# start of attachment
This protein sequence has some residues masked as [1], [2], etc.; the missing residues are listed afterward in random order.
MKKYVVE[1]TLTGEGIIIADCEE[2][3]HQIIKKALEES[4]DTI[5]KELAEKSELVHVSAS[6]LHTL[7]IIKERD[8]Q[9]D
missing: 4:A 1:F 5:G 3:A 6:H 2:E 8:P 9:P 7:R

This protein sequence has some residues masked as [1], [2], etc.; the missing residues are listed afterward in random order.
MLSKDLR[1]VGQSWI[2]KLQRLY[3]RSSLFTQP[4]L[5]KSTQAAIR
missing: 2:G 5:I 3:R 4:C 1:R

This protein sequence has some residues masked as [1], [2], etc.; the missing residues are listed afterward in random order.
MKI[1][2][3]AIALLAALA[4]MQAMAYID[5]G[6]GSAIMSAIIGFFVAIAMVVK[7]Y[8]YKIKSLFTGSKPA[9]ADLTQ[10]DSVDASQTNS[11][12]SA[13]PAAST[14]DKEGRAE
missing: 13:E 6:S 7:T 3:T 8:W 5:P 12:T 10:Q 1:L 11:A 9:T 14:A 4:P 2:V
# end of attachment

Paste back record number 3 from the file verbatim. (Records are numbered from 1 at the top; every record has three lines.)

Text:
This protein sequence has some residues masked as [1], [2], etc.; the missing residues are listed afterward in random order.
MKI[1][2][3]AIALLAALA[4]MQAMAYID[5]G[6]GSAIMSAIIGFFVAIAMVVK[7]Y[8]YKIKSLFTGSKPA[9]ADLTQ[10]DSVDASQTNS[11][12]SA[13]PAAST[14]DKEGRAE
missing: 13:E 6:S 7:T 3:T 8:W 5:P 12:T 10:Q 1:L 11:A 9:T 14:A 4:P 2:V